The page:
1636: Calabar’s War by Charles E. Gannon and Robert E. Waters
Paperback – Baen – Mar 2022 – 432 pages
Domingos Fernandes Calabar started out as a military advisor for the Portuguese in Brazil. But to his superiors, he was still nothing more than a mameluco, a man of mixed blood. Until, that is, the Dutch arrived and he switched sides. Then the Portuguese had a new label for him: “traitorous dog.”
But when Dutch admiral Maarten Tromp arrives, having barely survived the disastrous Battle of Dunkirk, Calabar’s job changes again. Now he has to help engineer a swift Dutch exodus to a safer place before word of Tromp’s defeat reaches Spanish ears. Partnered with the Sephardic pirate Moses Cohen Henriques Eanes, the two aid the battered Dutch fleet by striking at the Portuguese and Spanish, both on land and sea. Until, that is, Calabar learns that bitter personal enemies have grabbed his family, put them in chains, and sold them to a slaveship bound for the Spanish Main.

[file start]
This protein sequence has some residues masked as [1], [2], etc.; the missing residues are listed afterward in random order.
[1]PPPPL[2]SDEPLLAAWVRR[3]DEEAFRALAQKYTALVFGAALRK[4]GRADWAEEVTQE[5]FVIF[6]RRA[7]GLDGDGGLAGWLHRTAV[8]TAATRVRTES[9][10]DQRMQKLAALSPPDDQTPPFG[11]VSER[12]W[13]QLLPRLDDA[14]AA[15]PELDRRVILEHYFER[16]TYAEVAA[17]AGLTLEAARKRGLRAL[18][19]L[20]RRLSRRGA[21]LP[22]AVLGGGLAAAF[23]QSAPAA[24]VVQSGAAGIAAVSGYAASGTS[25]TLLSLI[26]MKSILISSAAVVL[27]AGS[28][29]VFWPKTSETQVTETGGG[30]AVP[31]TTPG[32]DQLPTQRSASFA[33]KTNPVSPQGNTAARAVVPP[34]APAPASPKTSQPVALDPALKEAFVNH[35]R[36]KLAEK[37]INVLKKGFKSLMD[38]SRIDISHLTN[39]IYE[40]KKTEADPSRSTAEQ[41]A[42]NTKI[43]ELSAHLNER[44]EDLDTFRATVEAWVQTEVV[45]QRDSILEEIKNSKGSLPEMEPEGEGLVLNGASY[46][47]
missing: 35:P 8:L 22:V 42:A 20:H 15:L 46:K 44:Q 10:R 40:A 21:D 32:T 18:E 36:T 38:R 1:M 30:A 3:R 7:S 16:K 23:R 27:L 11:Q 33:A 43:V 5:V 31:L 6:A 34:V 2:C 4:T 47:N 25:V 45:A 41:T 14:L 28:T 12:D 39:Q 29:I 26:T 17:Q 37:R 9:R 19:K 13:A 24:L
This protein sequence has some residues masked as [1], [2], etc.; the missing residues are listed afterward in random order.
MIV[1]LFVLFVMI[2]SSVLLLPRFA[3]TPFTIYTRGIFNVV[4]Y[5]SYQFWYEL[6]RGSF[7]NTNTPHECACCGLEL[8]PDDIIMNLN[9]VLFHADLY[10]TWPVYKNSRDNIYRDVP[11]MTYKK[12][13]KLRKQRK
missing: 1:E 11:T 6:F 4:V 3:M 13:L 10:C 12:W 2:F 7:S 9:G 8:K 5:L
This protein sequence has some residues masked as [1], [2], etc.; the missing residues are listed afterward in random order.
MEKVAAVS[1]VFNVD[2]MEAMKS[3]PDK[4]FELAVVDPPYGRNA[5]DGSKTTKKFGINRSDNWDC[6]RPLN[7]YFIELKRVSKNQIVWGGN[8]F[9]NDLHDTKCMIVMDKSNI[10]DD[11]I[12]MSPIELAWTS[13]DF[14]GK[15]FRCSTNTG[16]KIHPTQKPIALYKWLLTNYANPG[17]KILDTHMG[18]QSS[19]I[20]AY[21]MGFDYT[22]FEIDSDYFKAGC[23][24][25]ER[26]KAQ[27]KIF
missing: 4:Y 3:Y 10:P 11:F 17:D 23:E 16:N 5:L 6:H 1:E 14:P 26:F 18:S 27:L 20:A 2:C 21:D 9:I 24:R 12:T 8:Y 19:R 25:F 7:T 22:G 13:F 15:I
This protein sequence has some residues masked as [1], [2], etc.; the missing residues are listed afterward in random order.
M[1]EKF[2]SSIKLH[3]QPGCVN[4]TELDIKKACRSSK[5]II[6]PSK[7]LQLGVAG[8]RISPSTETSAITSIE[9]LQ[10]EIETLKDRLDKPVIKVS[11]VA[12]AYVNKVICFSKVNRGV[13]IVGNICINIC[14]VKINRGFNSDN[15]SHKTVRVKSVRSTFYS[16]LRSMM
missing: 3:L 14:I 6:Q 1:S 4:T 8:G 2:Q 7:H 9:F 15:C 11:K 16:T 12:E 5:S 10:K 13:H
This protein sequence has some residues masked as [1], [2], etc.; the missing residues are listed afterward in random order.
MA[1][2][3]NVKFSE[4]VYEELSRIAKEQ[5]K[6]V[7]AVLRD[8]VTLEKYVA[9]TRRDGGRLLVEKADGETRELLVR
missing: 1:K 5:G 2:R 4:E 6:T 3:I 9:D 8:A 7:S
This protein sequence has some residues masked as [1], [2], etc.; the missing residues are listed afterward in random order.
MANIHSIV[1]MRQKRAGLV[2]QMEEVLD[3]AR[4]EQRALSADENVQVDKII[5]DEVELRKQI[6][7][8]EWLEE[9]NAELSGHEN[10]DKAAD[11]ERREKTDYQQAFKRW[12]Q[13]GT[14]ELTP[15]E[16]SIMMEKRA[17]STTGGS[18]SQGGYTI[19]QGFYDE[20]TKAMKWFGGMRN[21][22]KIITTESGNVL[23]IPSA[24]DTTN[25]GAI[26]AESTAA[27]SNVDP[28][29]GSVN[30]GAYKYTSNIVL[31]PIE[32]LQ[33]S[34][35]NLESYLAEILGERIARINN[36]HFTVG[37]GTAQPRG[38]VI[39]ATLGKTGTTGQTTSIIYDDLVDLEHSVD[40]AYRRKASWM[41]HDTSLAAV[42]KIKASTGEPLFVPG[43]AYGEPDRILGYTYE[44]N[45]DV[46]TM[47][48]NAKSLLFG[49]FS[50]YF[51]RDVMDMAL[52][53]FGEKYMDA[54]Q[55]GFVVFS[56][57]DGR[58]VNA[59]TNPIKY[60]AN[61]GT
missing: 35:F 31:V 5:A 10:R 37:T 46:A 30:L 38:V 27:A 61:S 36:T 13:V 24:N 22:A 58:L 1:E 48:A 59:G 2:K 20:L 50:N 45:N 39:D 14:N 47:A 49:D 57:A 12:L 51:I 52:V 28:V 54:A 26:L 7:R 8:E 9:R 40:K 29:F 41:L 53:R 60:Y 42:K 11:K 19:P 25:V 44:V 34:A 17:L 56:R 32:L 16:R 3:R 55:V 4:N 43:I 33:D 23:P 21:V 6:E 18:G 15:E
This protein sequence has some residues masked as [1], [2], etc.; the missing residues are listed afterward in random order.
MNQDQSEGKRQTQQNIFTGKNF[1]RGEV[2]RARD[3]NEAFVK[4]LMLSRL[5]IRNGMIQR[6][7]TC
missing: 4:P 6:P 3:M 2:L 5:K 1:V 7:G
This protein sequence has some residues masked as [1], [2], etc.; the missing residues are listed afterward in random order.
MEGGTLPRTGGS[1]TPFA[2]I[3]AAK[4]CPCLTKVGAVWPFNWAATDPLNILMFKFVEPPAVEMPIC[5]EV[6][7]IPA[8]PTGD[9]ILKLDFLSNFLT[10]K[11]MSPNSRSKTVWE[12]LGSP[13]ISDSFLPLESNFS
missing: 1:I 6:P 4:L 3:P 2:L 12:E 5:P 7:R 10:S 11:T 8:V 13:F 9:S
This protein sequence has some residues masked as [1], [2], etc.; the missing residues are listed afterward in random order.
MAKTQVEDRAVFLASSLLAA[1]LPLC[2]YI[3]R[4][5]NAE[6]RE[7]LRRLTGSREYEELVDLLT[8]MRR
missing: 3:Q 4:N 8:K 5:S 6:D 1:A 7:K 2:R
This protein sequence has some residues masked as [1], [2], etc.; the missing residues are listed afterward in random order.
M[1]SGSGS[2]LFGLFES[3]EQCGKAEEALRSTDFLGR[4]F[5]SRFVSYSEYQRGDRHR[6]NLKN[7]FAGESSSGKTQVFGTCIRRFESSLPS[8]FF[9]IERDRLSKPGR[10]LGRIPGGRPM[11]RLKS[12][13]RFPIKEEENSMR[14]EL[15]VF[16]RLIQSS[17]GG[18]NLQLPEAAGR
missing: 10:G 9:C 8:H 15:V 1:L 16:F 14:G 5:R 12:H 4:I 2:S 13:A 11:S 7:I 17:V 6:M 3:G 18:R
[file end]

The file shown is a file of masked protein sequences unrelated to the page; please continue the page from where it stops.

Calabar must now choose: continue to help the Dutch, or save his wife and children? Tromp and other strong allies want to put an end to slavery, too, but their strategies and timetable are measured in months and years. Calabar doesn’t have that kind of time and can’t rely on their methods. The struggle to recover his family, and to free the millions more suffering in shackles, is one he must win in his own way and on his own terms. Because ultimately, this is not just Calabar’s fight.
This is Calabar’s war.
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